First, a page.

A manner of speaking
Putting a little thought behind the Thank You
It's always nice to be mindful of your manners, especially when saying thanks. And no matter what the New York Times, bless its heart, reports about a decline in civility in the South, we still say "thank you" with a good measure of regularity. If there is a lapse, we like to think it's just a momentary dip in the road back to good manners.
Speaking of which, did you know a "thank-you-ma'am" is defined by Merriam-Webster as "a bump or depression in a road; especially: a ridge or hollow made across a road on a hillside to cause water to run off"? Or that the word "thank" comes from the Old English "thancian" (to give thanks)?
You may think that just the act of saying "thanks" or "thank you" is good enough. But it takes more than just blurting out the words or dashing off an email or text to get the job done right. It takes a certain level of skill to show appreciation promptly without appearing too brisk or as if you are just crossing one more item off your to-do list. Besides requiring a carefully timed delivery and attention to specifics, say in a hand-written thank-you note, saying thanks requires finesse. Enlist tired clichés or too-cute phrases — "appreciate-cha" — and your thanks could sound hollow instead of heartfelt.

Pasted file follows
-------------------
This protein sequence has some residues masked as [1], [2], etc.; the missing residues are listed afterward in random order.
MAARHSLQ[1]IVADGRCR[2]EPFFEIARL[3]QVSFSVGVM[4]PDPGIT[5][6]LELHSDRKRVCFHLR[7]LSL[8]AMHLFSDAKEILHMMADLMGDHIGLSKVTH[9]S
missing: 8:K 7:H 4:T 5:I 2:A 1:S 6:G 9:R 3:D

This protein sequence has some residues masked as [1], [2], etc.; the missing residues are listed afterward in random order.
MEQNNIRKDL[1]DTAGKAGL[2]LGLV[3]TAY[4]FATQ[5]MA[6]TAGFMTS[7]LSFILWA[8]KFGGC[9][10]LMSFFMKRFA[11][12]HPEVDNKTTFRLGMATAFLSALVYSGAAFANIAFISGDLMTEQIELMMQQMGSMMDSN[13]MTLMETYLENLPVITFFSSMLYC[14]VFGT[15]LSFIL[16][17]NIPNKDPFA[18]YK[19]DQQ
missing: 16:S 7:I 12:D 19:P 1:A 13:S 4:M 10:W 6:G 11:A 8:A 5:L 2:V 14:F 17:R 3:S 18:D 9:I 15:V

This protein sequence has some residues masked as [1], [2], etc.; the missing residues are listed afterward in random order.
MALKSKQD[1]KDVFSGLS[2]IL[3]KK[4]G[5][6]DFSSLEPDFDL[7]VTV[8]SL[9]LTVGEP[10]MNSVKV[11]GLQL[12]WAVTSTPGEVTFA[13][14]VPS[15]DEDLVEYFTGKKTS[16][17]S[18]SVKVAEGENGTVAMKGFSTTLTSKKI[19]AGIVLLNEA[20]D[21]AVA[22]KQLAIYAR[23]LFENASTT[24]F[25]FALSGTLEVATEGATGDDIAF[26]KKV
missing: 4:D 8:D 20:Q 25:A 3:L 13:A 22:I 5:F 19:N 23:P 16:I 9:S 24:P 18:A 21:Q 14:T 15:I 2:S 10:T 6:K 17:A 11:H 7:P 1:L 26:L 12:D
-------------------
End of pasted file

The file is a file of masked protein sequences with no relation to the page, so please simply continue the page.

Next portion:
Old-school Southerners may insist that saying "thank you" is required after any act of kindness, with a "ma'am" or "sir" punctuating the end. OK, so maybe we have slacked off a bit, what with our heads in our hand-helds and all. Yet, we still know that comfort comes from this kind of exchange. And these acts of goodwill should most certainly go beyond our interactions with strangers. If you think saying "thank you" to family or friends isn't necessary, think again.
— Vené Franco